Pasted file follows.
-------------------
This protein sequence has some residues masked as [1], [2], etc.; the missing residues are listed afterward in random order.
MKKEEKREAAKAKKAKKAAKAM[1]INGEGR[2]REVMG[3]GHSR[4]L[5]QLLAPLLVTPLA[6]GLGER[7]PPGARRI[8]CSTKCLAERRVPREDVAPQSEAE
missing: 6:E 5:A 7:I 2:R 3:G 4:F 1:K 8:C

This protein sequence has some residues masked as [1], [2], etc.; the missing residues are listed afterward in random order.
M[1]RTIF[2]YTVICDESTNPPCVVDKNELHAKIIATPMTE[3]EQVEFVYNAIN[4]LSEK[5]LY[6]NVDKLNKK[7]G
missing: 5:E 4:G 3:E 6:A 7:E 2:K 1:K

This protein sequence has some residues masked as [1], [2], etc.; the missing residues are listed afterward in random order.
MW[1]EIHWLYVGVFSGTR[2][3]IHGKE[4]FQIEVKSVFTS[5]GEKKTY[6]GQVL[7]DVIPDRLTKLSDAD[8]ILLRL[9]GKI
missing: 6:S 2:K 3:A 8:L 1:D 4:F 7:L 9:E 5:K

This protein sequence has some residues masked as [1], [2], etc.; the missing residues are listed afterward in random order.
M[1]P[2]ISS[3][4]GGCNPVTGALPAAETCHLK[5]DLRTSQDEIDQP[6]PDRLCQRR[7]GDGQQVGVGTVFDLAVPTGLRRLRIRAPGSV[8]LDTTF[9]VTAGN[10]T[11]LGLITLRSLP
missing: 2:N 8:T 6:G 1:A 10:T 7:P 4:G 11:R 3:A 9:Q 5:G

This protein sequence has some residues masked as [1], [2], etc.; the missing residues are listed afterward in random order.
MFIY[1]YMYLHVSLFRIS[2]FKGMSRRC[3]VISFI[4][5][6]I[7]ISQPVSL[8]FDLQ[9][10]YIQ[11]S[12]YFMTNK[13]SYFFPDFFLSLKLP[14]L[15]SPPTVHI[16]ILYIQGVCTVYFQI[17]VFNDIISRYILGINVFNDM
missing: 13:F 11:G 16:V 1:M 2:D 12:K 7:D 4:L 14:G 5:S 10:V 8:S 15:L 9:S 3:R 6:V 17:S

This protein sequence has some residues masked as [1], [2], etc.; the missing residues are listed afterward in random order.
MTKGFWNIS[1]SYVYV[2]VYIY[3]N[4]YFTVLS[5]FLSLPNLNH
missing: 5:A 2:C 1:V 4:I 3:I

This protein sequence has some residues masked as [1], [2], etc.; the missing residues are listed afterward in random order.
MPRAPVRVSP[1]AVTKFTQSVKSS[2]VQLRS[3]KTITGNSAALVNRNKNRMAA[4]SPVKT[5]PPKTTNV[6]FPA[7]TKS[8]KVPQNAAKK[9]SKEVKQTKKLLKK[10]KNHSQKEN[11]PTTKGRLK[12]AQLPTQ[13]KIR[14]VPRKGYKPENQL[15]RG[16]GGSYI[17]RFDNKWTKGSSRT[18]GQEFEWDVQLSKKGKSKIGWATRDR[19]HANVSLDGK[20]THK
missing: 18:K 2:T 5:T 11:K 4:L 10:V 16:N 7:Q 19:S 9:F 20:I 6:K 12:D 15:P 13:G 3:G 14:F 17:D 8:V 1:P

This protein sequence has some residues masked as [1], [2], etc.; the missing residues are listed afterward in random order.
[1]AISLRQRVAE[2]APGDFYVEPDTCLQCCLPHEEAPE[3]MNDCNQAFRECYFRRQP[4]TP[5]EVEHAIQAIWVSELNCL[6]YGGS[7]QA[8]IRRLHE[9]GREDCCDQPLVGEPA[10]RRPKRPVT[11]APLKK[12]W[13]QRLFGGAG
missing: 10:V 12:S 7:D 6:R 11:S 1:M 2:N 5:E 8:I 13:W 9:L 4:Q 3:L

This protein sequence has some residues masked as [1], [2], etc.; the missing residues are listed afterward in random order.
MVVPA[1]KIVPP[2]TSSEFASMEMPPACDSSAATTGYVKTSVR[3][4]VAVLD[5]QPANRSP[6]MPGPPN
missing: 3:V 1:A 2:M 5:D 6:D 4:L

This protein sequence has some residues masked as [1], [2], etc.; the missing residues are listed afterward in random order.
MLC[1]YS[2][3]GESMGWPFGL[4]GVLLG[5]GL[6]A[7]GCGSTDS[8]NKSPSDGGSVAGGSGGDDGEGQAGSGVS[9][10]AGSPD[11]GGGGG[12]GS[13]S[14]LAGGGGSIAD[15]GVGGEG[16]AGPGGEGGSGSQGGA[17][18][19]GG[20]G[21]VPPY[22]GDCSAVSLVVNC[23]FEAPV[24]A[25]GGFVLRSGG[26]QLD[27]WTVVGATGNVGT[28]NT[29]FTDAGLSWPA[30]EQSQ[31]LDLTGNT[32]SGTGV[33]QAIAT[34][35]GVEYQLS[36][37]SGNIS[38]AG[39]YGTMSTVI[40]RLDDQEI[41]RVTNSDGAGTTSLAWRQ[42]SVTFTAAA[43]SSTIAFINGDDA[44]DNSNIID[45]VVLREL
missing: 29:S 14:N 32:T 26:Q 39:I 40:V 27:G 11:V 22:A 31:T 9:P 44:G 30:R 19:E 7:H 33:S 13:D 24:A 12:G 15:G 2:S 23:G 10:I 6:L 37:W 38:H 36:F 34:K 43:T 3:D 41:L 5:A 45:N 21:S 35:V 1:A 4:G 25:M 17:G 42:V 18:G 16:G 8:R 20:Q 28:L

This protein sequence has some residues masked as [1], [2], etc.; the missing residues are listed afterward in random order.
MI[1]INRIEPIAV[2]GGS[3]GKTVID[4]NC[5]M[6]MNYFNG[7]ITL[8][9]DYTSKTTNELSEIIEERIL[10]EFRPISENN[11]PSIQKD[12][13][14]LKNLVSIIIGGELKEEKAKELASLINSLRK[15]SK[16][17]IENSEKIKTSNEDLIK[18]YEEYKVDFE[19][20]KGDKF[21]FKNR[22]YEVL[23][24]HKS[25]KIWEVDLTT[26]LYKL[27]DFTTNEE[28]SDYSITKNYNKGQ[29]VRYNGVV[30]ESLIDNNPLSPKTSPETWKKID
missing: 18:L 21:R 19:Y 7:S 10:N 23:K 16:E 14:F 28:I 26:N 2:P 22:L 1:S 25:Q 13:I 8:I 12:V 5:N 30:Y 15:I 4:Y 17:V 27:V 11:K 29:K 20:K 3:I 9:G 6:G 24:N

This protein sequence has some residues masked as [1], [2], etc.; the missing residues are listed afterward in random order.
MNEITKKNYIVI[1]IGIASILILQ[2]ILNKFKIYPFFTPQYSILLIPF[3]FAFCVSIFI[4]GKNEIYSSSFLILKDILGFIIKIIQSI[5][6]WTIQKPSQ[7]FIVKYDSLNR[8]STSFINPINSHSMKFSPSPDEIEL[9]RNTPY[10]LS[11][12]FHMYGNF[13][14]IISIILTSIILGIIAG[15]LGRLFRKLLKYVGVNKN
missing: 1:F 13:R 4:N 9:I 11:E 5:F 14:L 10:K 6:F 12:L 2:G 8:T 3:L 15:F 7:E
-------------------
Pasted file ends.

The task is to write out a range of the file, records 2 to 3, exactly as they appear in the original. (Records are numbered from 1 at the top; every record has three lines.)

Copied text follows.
This protein sequence has some residues masked as [1], [2], etc.; the missing residues are listed afterward in random order.
M[1]RTIF[2]YTVICDESTNPPCVVDKNELHAKIIATPMTE[3]EQVEFVYNAIN[4]LSEK[5]LY[6]NVDKLNKK[7]G
missing: 5:E 4:G 3:E 6:A 7:E 2:K 1:K

This protein sequence has some residues masked as [1], [2], etc.; the missing residues are listed afterward in random order.
MW[1]EIHWLYVGVFSGTR[2][3]IHGKE[4]FQIEVKSVFTS[5]GEKKTY[6]GQVL[7]DVIPDRLTKLSDAD[8]ILLRL[9]GKI
missing: 6:S 2:K 3:A 8:L 1:D 4:F 7:L 9:E 5:K